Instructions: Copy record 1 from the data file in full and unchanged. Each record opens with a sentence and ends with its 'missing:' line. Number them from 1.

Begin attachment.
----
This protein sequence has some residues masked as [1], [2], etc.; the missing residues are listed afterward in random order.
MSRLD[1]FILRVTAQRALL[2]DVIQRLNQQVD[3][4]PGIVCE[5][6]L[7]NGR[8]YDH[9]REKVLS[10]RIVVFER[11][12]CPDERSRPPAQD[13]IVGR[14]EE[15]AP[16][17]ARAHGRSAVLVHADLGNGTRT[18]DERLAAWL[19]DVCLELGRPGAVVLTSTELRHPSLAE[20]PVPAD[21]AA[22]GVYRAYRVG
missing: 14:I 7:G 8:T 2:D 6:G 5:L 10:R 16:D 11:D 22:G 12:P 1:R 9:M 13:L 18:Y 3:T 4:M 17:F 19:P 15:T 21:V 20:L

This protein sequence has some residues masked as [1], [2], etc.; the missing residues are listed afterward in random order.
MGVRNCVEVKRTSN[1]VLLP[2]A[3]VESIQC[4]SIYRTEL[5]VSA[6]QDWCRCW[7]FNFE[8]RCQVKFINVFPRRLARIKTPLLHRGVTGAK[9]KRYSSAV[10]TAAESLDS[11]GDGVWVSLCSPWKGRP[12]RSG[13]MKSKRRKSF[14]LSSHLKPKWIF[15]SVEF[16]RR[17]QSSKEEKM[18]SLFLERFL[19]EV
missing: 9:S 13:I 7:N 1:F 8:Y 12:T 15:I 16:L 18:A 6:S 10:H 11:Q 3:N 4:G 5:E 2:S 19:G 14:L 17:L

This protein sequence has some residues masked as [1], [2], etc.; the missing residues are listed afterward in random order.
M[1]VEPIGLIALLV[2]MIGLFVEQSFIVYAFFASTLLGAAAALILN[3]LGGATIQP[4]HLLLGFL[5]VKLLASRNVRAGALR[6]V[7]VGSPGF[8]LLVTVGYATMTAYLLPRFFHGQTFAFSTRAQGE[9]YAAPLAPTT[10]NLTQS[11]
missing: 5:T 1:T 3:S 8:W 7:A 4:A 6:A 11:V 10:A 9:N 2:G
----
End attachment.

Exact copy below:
This protein sequence has some residues masked as [1], [2], etc.; the missing residues are listed afterward in random order.
MSRLD[1]FILRVTAQRALL[2]DVIQRLNQQVD[3][4]PGIVCE[5][6]L[7]NGR[8]YDH[9]REKVLS[10]RIVVFER[11][12]CPDERSRPPAQD[13]IVGR[14]EE[15]AP[16][17]ARAHGRSAVLVHADLGNGTRT[18]DERLAAWL[19]DVCLELGRPGAVVLTSTELRHPSLAE[20]PVPAD[21]AA[22]GVYRAYRVG
missing: 14:I 7:G 8:T 2:D 6:G 5:L 10:R 16:D 11:D 22:G 12:P 1:R 9:M 13:L 18:Y 3:T 4:M 17:F 19:P 15:T 21:V 20:L